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Community perspective

Will our schools be ready to defend against the pandemic?

School reopens in about 30 days, involving various levels of safety and precaution. Most parents lack the facilities, the time, or the expertise to home-school, myself included.

COVID-19 just crossed the 1% threshold, and numbers from the CDC website on Monday, July 13:

• 4.7% of total cases (2,950,000) aged 5-17, or 116,000 children.

• 0.1% of deaths (106,000) aged 5-17, or 106 children.

• 75.5% of total cases aged 18-64, or 2.2 million working class sick.

• 20.2% of deaths aged 18-64, or 21500 people dead.

Per the Johns Hopkins website: We now have 3.35 million confirmed cases, 1 million have recovered, and 135,000 are dead from COVID-19. Still, it takes a lot longer to recover than it does for people to die. Our country has 2% more cases each day.

When Alaska reopened, Fairbanks had five active cases. Fairbanks has 176 known active cases today. Hospital beds are 75% occupied.

Doctors say results will take 10 days. Ten days ago we had 71 active known cases, suggesting a daily increase of 9%. There might be 240 undiagnosed test results that simply haven’t come back positive yet.

What have we done to flatten the curve? What quality of health care exists when all the beds are full in two weeks? How long will our testing capability take then?

Eighteen weeks ago we got thrown into a pandemic, where suddenly the social contract that we knew no longer applied. Some still have to work despite these risks, some telecommute, some are unemployed, some are retired, and some just fell through the cracks. Still, we quarantined and took precautions to create a safe path forward for our community.

We have 36 schools, more than 600 teachers, and 13,000 children. Our plan is to kick our children out of the nest and onto the front lines of COVID-19, just like the essential workers. Will children remain just 5% of cases?

What is the school district doing to actively contain this virus?

Only basic sanitation and requiring homemade masks. Otherwise, the green, yellow, and red zones are basically reactive by nature.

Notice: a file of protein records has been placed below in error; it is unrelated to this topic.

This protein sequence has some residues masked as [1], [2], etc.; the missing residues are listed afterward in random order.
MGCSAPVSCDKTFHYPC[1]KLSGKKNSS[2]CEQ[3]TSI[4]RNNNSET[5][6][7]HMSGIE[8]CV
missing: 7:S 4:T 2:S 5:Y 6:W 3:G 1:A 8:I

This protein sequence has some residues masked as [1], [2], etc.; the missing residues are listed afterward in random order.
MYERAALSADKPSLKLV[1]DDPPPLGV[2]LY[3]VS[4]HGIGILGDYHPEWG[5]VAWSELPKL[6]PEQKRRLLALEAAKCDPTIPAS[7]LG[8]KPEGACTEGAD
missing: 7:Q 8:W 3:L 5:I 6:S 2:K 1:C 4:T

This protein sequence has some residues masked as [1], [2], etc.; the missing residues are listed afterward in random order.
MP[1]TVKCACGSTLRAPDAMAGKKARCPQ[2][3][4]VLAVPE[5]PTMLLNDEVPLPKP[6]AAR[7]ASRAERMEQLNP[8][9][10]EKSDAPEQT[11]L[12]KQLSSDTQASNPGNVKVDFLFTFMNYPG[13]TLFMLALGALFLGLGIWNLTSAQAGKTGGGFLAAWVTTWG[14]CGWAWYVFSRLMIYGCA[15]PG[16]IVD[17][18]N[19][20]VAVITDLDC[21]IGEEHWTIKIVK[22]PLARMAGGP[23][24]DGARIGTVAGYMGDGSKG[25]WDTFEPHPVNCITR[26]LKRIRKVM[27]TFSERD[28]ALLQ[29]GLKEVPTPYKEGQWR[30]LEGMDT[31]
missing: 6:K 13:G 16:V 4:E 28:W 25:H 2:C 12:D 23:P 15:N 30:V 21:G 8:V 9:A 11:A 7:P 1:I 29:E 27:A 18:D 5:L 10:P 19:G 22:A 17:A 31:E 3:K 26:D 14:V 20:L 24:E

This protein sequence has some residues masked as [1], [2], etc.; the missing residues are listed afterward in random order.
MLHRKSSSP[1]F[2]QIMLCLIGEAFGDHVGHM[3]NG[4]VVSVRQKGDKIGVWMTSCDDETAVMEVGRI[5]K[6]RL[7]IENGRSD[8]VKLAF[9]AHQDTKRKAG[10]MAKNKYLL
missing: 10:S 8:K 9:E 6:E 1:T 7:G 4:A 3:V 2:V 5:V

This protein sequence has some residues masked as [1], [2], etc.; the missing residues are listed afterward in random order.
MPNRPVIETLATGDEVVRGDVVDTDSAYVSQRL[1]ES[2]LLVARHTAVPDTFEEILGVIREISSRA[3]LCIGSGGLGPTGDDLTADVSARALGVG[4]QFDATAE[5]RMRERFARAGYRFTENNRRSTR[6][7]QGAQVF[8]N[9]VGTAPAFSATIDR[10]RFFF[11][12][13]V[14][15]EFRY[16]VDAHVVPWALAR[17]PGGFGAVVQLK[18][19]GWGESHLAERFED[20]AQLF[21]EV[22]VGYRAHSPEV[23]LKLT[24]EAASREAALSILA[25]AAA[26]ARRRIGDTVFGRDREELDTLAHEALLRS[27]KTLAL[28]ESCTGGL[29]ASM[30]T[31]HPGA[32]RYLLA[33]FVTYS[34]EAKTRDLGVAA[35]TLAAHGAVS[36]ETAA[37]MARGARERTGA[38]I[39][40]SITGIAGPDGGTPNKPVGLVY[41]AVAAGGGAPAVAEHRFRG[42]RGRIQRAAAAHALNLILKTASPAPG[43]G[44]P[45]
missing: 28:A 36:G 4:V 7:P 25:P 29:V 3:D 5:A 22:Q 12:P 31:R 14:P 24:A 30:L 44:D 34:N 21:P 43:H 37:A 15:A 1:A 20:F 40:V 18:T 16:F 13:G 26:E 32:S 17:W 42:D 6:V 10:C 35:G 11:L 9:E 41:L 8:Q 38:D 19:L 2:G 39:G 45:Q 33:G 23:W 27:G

It pains me to acknowledge that fact, because the district has used federal and state mandates to create the best possible framework they could. Still, when was the last time you saw a school hallway after class?

This virus propagates faster than bureaucracies do. The virus becomes infectious two days after infection. Symptoms become visible after five days. How many days after getting sick will a parent get their child tested? How many days after that will the result come back?

How soon does school gets notified? How many people will already be sick when that school moves from green to yellow or yellow to red?

I don’t want my children growing up knowing a teacher, friend, or classmate who died. The trauma of doing both schoolwork and social interaction remotely is unquestionably less risky than the trauma inflicted by a child wondering if they have gotten sick and will soon die, or worse yet, infect a family member who then succumbs to this virus.

Creating a new social contract is an active process to keep each of us at our own level of safety. This pandemic sucks for everyone. We don’t need a reign of terror.

We have 4,400 unemployed people struggling to get by in Fairbanks today. Surely many have home-schooled their children alongside the amazing remote-learning arm of their teacher, as my family has these past few months. How about creating a remote learning assistant position to support remote learning?

This position could open their home to four to six assigned children from one class (two, should multiple grade levels exist in the group), and is responsible for facilitating the hands-on portion of their teachers’ remote learning. These children could have the social time that has been sorely missing these past eighteen weeks without putting hundreds of children at risk from one Outbreak? Perhaps even create a stipend for PPE, school lunches, classroom consumables, and possibly additional training.

You could even rotate these groups through school at leisurely pace to give them direct face time with their teachers. That enables the school district to test children individually without possible bias, and still maintain control of the curriculum.

The only known method we have of combating this virus is twofold: social distancing and PPE. They knew that with the Spanish flu, and it is the same today. How about we use the knowledge and strengths that we have to our advantage?

Stay safe.

Wyatt Hurlbut lives in Fairbanks.


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